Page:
California-born, Chile-based Niles Atallah’s King (Rey) is a surreal imagined drama with roots in the largely forgotten history of Patagonia and based on the life of the French country lawyer Orélie-Antoine de Tounens (1825-1878), who travelled in 1860 to a remote part of southern Chile, where Mapuche Indians were in fierce battle for survival with Chilean military forces keen on expansion. Mapuche folklore told them to expect a white visitor who would help them  to unite their native Indian population in the region into the new Kingdom of Araucania and Patagonia, and so agreed to make him the hereditary monarch of this realm that is typically accepted as part of Chile and Argentina. The story of how far he got in realising his dreams is shrouded in mystery, but Atallah is not so much interested in facts, but in the mindset of the man who wanted to be King.

Told in five chapters and an epilogue, we first meet de Tounens (Lisboa) riding on horseback through the Patagonian wilderness, holding in his hand a self-made flag: the self-declared King is on the way to meet Mapuche chief Manil, to discuss the foundation of the kingdom. But Manil has died, and his son Quilipan, is not willing to meet Tounens, because he is a white man (winka) and the Gods would be angry if he stayed. Tounens is accompanied by the scout Rosales (Riveros), who soon betrays him to the Chilean authorities. Imprisoned, Tounens is put on trail; in the courtroom, everyone is wearing a mask. Tounens is accused of plotting the overthrow of the Chilean government with the help of France, supported by his fellow countrymen Lachaise and Desfontaines, who are “ministers’ in his cabinet. Threatened with the death penalty, Tounens is finally deported to France.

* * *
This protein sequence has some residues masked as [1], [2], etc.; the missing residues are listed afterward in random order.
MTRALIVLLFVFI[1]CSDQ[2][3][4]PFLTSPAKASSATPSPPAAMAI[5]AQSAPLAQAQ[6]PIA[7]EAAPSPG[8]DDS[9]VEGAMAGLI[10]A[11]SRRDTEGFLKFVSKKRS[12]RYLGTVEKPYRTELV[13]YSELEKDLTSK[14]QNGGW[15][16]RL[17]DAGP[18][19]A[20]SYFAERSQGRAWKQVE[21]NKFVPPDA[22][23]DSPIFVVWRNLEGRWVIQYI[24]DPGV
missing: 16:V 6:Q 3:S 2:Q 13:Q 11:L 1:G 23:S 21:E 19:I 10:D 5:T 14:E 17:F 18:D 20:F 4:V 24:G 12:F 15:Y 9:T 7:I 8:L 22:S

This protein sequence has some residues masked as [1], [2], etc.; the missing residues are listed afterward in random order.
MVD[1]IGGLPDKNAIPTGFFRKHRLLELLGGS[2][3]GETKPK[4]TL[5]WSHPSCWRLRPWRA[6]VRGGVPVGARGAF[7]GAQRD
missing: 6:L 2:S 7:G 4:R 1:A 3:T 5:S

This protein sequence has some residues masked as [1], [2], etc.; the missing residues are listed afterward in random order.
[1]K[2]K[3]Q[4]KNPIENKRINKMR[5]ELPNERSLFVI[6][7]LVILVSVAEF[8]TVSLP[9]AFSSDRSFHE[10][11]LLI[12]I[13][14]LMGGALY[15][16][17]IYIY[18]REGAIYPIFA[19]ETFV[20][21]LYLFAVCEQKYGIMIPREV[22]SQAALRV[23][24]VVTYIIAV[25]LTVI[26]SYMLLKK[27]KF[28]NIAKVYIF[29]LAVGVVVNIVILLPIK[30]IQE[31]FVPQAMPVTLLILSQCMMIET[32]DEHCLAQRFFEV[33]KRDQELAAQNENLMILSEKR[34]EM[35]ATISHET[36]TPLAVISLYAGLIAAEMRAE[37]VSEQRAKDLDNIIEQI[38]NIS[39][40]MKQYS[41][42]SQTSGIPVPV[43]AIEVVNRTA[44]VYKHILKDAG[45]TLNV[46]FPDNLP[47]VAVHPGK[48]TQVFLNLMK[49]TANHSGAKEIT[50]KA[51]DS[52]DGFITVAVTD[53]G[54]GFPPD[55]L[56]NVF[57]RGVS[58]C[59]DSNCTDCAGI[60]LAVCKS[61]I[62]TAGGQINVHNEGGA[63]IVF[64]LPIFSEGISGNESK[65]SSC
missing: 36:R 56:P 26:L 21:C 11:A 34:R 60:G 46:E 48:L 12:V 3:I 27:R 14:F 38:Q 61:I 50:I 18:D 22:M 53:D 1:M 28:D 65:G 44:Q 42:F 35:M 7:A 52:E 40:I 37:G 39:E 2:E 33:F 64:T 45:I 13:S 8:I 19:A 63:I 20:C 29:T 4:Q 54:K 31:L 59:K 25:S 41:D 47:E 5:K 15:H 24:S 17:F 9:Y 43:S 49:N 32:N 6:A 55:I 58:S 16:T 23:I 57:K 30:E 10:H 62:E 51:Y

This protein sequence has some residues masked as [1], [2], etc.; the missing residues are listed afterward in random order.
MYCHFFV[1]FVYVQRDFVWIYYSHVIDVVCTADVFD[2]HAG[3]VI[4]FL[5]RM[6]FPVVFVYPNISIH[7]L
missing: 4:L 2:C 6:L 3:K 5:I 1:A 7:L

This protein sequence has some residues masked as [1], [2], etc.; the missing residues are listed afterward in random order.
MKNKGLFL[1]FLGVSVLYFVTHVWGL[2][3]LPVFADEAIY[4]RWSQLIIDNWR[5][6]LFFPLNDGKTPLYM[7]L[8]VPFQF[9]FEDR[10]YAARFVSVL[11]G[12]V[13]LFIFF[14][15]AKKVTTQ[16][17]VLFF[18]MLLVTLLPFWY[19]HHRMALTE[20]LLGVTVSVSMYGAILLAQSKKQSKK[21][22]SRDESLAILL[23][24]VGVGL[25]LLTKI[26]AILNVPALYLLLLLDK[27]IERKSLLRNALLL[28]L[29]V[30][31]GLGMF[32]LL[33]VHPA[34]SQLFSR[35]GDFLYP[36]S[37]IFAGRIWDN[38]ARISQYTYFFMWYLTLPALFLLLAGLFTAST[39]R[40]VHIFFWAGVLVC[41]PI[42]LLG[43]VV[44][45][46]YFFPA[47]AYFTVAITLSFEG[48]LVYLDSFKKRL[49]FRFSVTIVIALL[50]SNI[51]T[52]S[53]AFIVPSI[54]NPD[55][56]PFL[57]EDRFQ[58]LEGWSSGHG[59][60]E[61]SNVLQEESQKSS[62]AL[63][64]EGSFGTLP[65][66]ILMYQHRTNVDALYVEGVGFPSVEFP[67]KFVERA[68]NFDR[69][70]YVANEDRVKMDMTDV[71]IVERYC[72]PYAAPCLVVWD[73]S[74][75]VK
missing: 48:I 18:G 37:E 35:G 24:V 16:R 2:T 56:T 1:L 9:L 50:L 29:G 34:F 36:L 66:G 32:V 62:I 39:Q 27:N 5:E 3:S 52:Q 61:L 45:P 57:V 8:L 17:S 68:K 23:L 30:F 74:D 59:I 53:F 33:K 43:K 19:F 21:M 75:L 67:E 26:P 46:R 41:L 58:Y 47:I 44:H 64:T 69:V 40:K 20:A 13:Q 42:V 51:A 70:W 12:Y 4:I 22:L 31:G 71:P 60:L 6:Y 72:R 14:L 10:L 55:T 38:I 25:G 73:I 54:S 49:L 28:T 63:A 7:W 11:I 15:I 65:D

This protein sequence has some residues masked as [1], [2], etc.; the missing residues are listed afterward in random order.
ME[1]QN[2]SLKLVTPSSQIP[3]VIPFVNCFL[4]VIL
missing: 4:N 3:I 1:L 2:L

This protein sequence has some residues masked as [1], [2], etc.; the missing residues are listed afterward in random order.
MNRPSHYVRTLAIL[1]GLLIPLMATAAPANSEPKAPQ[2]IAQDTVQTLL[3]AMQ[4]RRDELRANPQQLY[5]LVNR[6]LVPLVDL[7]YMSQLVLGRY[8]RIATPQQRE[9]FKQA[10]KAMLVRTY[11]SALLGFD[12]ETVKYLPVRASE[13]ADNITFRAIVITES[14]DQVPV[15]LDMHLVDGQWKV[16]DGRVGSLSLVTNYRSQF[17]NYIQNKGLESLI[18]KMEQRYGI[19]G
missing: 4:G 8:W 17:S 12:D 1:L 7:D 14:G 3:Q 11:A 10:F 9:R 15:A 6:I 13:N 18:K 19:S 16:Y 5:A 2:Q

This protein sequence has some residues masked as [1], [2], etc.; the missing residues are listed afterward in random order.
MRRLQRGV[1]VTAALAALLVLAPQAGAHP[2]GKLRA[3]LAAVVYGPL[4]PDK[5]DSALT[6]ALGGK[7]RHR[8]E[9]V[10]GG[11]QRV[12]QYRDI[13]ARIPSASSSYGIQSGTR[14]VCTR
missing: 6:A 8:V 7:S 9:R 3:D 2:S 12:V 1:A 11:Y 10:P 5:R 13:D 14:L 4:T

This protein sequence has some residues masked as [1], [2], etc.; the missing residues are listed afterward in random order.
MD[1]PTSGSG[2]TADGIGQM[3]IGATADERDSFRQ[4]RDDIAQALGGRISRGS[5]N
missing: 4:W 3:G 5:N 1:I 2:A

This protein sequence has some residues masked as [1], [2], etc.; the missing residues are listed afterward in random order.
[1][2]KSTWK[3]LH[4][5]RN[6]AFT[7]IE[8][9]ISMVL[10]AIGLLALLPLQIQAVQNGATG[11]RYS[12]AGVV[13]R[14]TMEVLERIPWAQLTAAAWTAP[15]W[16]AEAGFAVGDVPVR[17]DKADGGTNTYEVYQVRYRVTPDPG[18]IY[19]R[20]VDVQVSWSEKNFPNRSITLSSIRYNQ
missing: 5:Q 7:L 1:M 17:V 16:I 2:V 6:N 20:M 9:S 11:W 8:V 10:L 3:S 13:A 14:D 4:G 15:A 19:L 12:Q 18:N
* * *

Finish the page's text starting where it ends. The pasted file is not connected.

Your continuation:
Atallah asks the question: why would a rather ordinary man from the Dordogne want to become the monarch of a wild region of South America? During his research, Atallah discovered how Tounens had promised the government in Paris a new colony, called “New France”, three times the size of the motherland, and full of mineral wealth. Yet to the director this is only part of the story, because nobody recorded the tale from the Mapuche’s perspective. Even today, along with the other indigenous inhabitants, the Mapuche don’t feel like being part of Chile or Argentina; they are discriminated against, and live in fear of the authorities.

Atallah has created the fictional aspect of history re-told in his own way: in 2011 he buried the film stock of 35mm, 16 mm and Super Eight in his garden, to see for himself what history does to film. Furthermore, he used stop-motion and puppetry in the deliriously feverish passages of his feature; on top, images are scratched and disfigured to give the feature the historic quality he was aiming for. Somehow reminiscent of the work of Guy Maddin, along with Eraserhead, Aguirre and Zama, Rey is inventively creative: a nightmare vision of history with a protagonist who created his own apocalypse. AS

PRINCE ANTOINE IV, the latest heir and pretender to the throne of Araucania and Patagonia died on December 16, 2017 aged 75.